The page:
The Boston Red Sox could just watch as the Cubs extinguished their own curse, but for this fan, it was something very, very special.
Since this is a Boston Red Sox site, I am a wee bit out of bounds, but after the decades of disappointment, pain, headache and broken furniture that resulted from following the Red Sox that has – in the words spoken in Field of Dreams: “Eased his pain” with the unforgettable 2004. And now the baseball circle has been closed, with the Chicago Cub s winning a dramatic Game Seven.
A tradition existed when I was just starting to follow baseball and that was you had a National (or American) League team to root for besides your favorite. A team in the other league. Originally I was a Braves fan and my very first baseball game was at Braves Field in 1952 where I saw Eddie Matthews hit a home run. The Braves soon left me an orphan, so it was the Cubs.
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Now any normal fan would have simply followed the Braves and pledged their allegiance to them. I did, but the Cubs took precedent and some of it had to do with just certain players I followed. For those of you firmly entrenched in the electronic age, you must understand that information about baseball was a valued possession.
The proverbial “Back in the day” you had as your primary and virtually only source the most prominent of baseball magazines and that was “The Sporting News” or “Baseball Bible.” You also had monthlies such as Sport and Dell Magazine and the Baseball Digest. No quick tapping of keys to retrieve a volume of information. Dell would have a yearly edition that highlighted many players personal achievements for the season and I still have a few.
My Favorite Year is an underrated Broadway musical that centers on 1954, but for me, 1954 was the year I became a Cubs fan. Blame it on The Sporting News. I followed the box score adventures of a fading Ralph Kiner and Hank Sauer. The sudden influx of a young Ernie Banks and even the antics of a pedestrian catcher – Joe Garagiola.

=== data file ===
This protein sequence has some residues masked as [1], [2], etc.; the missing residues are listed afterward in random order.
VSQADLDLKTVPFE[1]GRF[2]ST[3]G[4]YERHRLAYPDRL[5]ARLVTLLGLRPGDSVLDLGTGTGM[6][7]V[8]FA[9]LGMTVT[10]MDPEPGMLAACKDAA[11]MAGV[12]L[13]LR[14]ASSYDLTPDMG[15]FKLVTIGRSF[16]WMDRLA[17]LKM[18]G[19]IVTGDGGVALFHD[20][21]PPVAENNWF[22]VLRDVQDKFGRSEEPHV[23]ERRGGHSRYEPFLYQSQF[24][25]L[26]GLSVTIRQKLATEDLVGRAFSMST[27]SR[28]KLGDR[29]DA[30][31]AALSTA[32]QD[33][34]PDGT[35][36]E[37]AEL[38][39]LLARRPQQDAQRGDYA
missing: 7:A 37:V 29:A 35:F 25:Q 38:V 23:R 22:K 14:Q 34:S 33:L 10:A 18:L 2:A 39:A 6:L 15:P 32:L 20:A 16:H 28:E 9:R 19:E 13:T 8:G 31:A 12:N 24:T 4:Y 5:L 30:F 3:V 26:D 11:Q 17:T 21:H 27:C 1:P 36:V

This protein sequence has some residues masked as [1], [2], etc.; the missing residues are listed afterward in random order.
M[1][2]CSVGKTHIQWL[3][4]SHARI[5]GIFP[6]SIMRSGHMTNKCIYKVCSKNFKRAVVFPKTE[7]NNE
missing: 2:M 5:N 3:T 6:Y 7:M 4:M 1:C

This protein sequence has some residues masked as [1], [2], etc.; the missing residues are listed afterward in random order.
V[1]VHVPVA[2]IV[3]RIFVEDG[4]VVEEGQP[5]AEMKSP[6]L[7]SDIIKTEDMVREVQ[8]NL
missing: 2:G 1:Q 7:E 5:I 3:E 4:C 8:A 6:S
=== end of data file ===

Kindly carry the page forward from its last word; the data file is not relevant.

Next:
Eventually, I managed the pilgrimage to Wrigley Field when no one really cared. This was 1969 and 1970 when Chicago would be the occasional business stop and I could go and see the Cubs – all daylight games then.
For the last week I had my 50-year-old Cubs jacket out and on a recent trip to Boston I got plenty of nods and wish you well. My wife and I stopped at the Parker House for dinner. No reservations so no entry until the Cubs jacket was noted and we got seated. A sympathy gesture?
This year the Cubs were loaded and every issue was addressed quickly with getting, even more, players to solidify the shot at that ultimate goal. A magnificent journey for Theo Epstein in building such a commendable team. That makes Epstein 2-0 versus curses and a legacy that will be difficult to match.
Cleveland does have some aspect attached that Red Sox fans can use to motivate some degree of anti-Cleveland sentiment. They did beat the Braves in the 1948 World Series and prior to that, they defeated the Red Sox in a one-game playoff.
Terry Francona also has some emotional attachment since he was the on-field director of curse removal for the Red Sox. If the Cubs had been shoved aside, I would have rooted for Tito and his Cleveland team, but they were facing the Cubs. Too bad, Tito!
The ideal situation would have been a hundred year’s matchup between the Cubs and Red Sox – a repeat of 1918. Maybe next year? Both the Cubs and Red Sox are loaded with talent, money, possessed fans, iconic ballparks and a pipeline of young talent. So, again, maybe next year?